In his first State of the Nation address, President Cyril Ramaphosa reiterated the importance of small and mediumsized busesses (SMEs) in growing the economy and creating jobs. He appealed to the private sector and big business to support SMEs through incubation and other initiatives that will be rewarded through tax incentives.
One such initiative is the Section 12J tax incentive, first introduced by government in 2009 as a way to stimulate the economy by helping SMEs access equity finance through SARS-approved venture capital companies (VCCs).
Investors contribute anything from R100 000 – but usually closer to R1 million – in VCCs, which allocate the funds to promising startups and issue qualifying shares to the investor.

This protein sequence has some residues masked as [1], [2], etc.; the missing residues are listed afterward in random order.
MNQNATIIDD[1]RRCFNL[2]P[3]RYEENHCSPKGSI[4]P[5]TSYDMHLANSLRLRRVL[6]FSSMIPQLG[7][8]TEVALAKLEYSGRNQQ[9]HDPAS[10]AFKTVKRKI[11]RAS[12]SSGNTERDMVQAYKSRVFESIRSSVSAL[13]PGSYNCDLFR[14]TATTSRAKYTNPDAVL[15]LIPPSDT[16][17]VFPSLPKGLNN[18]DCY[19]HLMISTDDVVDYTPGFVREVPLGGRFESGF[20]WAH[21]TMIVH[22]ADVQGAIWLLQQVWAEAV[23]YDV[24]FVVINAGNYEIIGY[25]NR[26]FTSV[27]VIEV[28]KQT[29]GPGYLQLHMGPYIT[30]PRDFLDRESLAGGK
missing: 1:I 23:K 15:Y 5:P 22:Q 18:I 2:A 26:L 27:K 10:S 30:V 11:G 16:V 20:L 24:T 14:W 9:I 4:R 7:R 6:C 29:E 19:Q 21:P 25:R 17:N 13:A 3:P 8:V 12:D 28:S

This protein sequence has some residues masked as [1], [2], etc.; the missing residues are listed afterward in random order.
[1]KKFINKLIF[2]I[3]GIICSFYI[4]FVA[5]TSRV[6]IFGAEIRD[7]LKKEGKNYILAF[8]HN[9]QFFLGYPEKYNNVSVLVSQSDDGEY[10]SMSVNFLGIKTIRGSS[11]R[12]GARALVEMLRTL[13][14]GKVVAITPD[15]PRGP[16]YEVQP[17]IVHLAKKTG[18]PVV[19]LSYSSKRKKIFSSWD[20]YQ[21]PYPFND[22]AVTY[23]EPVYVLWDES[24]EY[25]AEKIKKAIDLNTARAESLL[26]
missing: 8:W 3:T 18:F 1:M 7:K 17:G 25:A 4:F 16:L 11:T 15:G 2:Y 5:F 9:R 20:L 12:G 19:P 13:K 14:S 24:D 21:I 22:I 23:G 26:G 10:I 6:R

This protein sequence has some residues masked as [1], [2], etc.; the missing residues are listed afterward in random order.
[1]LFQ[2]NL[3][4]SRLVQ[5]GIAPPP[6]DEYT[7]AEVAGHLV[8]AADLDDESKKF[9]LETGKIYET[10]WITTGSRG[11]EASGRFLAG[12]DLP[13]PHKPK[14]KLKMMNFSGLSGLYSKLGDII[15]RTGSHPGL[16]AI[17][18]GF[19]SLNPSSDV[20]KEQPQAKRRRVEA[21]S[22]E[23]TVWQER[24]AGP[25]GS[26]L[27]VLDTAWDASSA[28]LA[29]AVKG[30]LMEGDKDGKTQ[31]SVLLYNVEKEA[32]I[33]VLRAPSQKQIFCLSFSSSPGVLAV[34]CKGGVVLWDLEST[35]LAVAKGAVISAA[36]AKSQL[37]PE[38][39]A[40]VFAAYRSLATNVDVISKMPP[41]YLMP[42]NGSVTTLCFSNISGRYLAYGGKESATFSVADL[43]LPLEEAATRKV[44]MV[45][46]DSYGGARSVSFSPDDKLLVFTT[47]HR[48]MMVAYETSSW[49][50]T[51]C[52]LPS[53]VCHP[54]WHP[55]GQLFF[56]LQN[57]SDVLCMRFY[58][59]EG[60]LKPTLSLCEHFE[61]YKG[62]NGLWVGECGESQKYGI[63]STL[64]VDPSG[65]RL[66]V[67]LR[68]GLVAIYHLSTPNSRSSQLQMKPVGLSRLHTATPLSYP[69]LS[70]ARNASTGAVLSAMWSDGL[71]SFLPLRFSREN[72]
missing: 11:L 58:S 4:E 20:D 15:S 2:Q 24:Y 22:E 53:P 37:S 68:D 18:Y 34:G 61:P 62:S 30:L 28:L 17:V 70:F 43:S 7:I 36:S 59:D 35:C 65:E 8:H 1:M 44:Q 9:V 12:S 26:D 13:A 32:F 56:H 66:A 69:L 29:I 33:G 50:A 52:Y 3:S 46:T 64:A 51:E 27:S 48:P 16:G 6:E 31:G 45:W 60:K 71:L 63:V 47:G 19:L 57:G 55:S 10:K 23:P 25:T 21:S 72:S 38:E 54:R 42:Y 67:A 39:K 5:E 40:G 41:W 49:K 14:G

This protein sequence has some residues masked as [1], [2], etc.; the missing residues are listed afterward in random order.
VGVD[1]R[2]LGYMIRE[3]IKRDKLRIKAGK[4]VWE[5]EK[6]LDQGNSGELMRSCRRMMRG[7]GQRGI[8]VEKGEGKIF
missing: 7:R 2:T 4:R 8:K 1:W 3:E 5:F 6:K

The appeal is two-fold: investors have an opportunity to put their money in alternative asset classes and can claim 100% deduction from their taxable income in the year of investment, provided they hold the shares for at least five years.
But there are caveats, too. After those five years, proceeds from the investment will be subject to capital gains tax, while dividends on VCC shares are still subject to 15% dividends tax. While investors can sell their shares in the VCC at any time, that sale will also be subject to capital gains tax and the buyer will not be able to claim a tax refund.
* Originally published in Brainstorm Magazine. Read the full article here.